gizmo gizmo - 1 year ago 47
Bash Question

Delete lines that only contain 1 of each item

I have a rather interesting problem that I'm not sure how to approach. My file looks something like this:

GROUP1, 1 Tall.hat, 1 Bow.tie, 1 Shiny.shoe,
GROUP2, 1350 Red.apple, 1 Black.pencil, 1 Blue.pen, 1 Green.pen, 1 Little.tree,
GROUP30, 2 Green.bow, 4 Big.tree,
GROUP170, 1 Yellow.banana, 2 Green.apple, 1 Blue.skirt, 1 Purple.top, 1 Silver.shoe,
GROUP6, 2 Tall.hat, 2 Bow.tie, 2 Shiny.shoe,
GROUP7, 20 Red.apple, 20 Black.pencil, 20 Blue.pen, 20 Green.pen, 20 Little.tree,


Each line contains a group which contains items, e.g. GROUP1 contains 1 Tall.hat, 1 Bow.tie and 1 Shiny.shoe. Columns are separated by commas. I want to delete lines (or GROUPs) that only contain 1 of each item.

Desired output:

GROUP2, 1350 Red.apple, 1 Black.pencil, 1 Blue.pen, 1 Green.pen, 1 Little.tree,
GROUP30, 2 Green.bow, 4 Big.tree,
GROUP170, 1 Yellow.banana, 2 Green.apple, 1 Blue.skirt, 1 Purple.top, 1 Silver.shoe,
GROUP6, 2 Tall.hat, 2 Bow.tie, 2 Shiny.shoe,
GROUP7, 20 Red.apple, 20 Black.pencil, 20 Blue.pen, 20 Green.pen, 20 Little.tree,


So GROUP1 has been deleted because it only contains 1 of each item. All other groups have at least one item with two copies or more.

Thoughts so far:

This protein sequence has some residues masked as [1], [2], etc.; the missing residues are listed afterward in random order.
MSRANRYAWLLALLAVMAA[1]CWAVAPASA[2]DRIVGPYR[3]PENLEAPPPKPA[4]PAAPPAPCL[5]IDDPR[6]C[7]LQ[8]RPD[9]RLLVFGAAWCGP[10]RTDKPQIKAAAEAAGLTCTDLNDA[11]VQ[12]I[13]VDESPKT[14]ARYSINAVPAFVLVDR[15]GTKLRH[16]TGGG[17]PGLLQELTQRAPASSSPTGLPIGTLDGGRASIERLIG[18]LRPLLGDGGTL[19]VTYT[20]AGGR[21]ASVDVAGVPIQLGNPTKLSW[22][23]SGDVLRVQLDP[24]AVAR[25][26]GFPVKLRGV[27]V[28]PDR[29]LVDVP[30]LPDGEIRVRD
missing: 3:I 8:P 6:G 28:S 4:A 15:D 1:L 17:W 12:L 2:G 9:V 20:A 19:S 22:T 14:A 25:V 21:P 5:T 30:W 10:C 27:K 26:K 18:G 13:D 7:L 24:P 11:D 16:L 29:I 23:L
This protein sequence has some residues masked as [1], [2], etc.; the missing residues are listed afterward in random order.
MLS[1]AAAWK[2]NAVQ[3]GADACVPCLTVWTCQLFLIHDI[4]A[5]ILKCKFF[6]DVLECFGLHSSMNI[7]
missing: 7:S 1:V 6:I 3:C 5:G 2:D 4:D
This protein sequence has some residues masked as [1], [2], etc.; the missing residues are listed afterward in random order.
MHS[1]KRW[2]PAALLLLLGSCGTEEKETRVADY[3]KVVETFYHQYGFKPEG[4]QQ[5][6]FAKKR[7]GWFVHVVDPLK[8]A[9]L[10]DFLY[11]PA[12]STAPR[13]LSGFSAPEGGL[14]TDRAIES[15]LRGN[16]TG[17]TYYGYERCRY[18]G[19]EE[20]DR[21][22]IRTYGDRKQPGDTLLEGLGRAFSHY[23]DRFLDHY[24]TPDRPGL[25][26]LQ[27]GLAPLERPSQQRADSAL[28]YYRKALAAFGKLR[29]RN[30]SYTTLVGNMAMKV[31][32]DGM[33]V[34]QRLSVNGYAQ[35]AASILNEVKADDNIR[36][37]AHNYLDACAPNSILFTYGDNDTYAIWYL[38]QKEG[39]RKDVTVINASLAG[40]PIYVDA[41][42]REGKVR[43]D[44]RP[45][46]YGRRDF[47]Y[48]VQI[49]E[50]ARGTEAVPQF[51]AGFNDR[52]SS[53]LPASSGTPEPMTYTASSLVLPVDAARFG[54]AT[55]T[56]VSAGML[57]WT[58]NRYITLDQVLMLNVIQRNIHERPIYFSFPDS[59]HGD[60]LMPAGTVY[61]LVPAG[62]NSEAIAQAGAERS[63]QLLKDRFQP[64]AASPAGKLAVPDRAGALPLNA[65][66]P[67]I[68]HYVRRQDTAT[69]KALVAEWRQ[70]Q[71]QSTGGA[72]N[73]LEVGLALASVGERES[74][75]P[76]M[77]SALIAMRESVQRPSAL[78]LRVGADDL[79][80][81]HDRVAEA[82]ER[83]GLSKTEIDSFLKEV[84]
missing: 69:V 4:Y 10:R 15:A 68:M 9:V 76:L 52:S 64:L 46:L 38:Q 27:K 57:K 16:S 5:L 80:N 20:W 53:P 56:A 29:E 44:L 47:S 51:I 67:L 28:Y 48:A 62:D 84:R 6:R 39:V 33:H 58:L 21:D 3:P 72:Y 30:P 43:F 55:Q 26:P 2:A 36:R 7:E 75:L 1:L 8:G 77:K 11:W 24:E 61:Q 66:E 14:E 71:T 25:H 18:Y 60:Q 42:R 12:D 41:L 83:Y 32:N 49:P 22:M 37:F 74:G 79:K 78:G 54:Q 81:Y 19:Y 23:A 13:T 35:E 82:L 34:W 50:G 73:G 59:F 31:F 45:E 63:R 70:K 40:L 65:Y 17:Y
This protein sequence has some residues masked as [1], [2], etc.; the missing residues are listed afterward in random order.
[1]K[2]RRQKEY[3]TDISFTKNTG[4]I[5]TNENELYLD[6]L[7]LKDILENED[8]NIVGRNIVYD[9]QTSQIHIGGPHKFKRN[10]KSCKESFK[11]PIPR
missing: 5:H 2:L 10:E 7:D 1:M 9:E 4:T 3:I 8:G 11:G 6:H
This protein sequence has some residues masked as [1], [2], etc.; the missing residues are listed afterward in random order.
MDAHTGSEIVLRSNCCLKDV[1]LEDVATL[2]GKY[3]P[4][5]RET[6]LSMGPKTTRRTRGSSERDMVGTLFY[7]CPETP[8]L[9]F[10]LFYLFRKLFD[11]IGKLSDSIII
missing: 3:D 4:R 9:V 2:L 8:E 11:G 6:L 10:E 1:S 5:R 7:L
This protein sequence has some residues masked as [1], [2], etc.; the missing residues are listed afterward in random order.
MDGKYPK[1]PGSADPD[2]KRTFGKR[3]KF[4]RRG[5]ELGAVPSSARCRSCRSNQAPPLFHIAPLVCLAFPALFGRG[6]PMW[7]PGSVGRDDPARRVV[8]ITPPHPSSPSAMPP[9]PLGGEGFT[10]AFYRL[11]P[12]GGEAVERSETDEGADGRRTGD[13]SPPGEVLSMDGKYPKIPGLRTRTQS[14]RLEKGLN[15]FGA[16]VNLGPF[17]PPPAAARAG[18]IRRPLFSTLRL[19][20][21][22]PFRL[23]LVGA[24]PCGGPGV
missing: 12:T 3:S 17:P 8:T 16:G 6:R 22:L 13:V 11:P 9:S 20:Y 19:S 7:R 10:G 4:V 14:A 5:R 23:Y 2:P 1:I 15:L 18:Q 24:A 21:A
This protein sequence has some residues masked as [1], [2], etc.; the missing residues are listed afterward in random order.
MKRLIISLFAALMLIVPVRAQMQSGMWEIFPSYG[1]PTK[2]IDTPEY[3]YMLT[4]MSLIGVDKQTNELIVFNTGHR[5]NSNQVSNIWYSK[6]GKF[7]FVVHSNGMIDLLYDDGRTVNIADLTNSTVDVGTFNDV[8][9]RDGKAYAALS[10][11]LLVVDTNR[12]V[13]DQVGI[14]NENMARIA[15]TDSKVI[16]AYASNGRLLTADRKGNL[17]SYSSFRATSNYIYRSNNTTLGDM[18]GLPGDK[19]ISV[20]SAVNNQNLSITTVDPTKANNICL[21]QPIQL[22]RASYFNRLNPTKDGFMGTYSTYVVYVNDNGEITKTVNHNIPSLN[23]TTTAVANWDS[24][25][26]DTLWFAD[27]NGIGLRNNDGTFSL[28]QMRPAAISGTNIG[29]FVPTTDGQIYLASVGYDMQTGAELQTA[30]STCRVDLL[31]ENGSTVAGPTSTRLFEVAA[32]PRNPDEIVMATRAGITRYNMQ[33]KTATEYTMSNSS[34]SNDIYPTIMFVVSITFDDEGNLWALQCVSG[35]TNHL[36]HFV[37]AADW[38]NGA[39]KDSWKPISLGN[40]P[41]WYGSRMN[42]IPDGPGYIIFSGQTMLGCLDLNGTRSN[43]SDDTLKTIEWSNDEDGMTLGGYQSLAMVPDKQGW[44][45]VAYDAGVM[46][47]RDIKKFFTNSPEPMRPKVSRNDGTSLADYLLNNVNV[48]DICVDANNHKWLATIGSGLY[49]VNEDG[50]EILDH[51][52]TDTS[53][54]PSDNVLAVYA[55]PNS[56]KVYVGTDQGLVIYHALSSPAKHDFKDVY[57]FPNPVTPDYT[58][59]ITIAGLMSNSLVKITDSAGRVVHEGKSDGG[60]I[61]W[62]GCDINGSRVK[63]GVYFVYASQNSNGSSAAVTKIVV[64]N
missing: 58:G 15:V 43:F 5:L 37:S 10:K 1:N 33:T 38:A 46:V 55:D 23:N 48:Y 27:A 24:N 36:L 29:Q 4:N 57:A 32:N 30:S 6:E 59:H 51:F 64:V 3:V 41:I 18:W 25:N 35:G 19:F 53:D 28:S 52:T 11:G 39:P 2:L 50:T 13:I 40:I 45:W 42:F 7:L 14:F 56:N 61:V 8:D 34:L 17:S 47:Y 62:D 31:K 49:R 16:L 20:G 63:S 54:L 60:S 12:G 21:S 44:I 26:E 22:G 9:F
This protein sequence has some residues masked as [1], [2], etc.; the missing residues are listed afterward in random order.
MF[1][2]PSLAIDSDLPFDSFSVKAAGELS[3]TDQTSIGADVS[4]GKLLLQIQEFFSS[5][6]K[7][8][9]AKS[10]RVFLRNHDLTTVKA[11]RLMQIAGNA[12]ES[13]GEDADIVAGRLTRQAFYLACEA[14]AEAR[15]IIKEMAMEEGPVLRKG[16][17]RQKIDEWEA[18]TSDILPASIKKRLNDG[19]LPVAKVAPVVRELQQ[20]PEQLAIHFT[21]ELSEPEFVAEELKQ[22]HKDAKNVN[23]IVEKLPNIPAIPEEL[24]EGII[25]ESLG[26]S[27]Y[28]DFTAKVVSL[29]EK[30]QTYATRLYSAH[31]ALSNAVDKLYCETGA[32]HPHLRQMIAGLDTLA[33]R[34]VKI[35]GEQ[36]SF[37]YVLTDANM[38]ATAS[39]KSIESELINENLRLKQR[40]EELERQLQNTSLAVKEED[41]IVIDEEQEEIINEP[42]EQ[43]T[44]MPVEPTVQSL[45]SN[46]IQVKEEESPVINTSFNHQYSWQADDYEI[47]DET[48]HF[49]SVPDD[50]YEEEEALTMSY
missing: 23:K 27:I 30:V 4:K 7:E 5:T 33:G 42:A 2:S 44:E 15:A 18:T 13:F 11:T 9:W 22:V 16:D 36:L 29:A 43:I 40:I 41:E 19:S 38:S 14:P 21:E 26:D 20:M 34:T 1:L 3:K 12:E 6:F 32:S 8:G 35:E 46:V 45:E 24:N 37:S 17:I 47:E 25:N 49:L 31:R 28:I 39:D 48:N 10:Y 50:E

I need to ignore (but retain) column1, since that contains the group number. So start off with something like
awk -F "," 'NF>1'
. Then for each row, cycle through all the columns and record all the possible numbers found. E.g GROUP1=1; GROUP2=1350 or 1; GROUP30=2 or 4, GROUP170=1 or 2. If the only unique number found is 1, then delete that line.

Not sure how to actually implement this though...Any ideas would be great!

Answer Source

Here's a solution using awk:

awk -F', *' '{ 
    split("", counts) # empty the counts array at the start of each line
    for (i = 2; i <= NF; ++i) { # loop through fields, starting from 2nd
        split($i, a, /[. ]/) # split each field into parts
        counts[a[3]] += a[1] # accumulate count for each type
        if (counts[a[3]] > 1) { print; next } # print and skip to next line
    }
}' file

counts will contain keys like "apple", "pencil", "pen", etc. For each key, the value is the total number of occurrences.

If you keep separate counts for "Blue.pen" and "Green.pen", then just split on a single space split($i, a, / /), rather than on spaces and dots. Now each field will only be split into two parts, so replace a[3] with a[2] in the subsequent lines.

splitting an empty string to clear the counts array is a workaround for non-GNU versions of awk, which can be replaced by delete(counts).

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